My engineering contacts tell me that a portable device within the crashed vehicle, something that has it's own battery power supply, which remains plugged into the cigarette lighter port of an automobile, canor may "power backfeed". It's own battery power supply can feed current in reverse back into the cigarette lighter outlet. The engineers tell me that this is a designed system. Auto mechanics buy these power backfeeding devices for use in repair shops. I bought one for $9 just to see it. They plug the device into the cigarette lighter and connect a 9v transistor radio battery to it. That 9-volts keeps the car's black box computer brain charged if they have to disconnect the real battery to work on the car. When finished, they do not have to re-program the computer of the car. The power backfeeding device kept the computer energized the whole time.

    Unfortunately for us, one of the circuits that this power backfeeding system also can keep energized is the airbag electrical system. In other words, the airbag capacitor will never drain like we thought it was! We cut the battery and really, nothing got better as far as the airbag electrical system is concerned. It could be just as energized with the car's battery connected as it is without the battery hooked up. Power backfeeding is the reason.

    Kill the power and then pull the plugs; all devices connected into all plugs or power ports throughout the vehicle. That's power shut down, 2007 version!

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  • bkmcse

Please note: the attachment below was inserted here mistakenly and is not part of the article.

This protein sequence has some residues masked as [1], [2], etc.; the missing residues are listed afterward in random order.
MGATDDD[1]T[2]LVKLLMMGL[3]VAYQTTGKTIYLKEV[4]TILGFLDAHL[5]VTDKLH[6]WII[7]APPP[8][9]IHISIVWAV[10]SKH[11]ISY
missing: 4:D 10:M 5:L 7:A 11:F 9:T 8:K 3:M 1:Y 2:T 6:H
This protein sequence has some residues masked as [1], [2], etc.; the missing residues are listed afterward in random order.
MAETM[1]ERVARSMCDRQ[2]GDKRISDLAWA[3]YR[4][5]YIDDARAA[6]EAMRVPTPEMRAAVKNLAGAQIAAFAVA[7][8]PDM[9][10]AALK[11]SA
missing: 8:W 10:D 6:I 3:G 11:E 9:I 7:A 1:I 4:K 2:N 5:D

replied
    Here is a link to the video I was talking about
    http://www.autodesignextrication.com/videostreams.htm
    look at the video "Power Feedback"

    Leave a comment:


  • Rescue101
    replied
    This question was posed to us and kicked around by our staff.Almost without exception a FACTORY installed cigarette lighter(or power source in modern terms)will have twelve volts,dedicated power ALWAYS live(as long as you have battery).Hence it IS theoretically possible to have a backfeed thru this circuit.One way to eliminate it is remove the ground/grounds from the battery/batteries.This will also allow any capacitors to dissipate their energy.The trick to this is make sure you've located ALL the batteries,some vehicles have more than one.Short of carrying a voltmeter around with you, I know of no way to be certain when a circuit is totally dead.And unless you're working on vehicles everyday where are you going to make those tests?Crashes have a nasty habit of putting something you know in a spot it doesn't belong or maybe a bit inacessable.No matter what you do use the "live" airbag distance rule just to be safe. T.C.

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  • nmfire
    replied
    That is pretty much what I teach. Avoid the deployment zones at ALL times, even after you *think* it has been rendered safe or if there are no airbags at all. If you do it all the time, you are less likely to forget "that one time".

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  • GFD615
    replied
    Many instructors offer secondary suggestions that add to the safety of a firefighter during a rescue situation. But to be quite honest, I believe every instructor will agree that no firefighter should ever feel completely safe anytime they are in the presence of a damgaed vehicle. Ideally, keep yourself out of the airbag deployment zones, and don't cut the gas.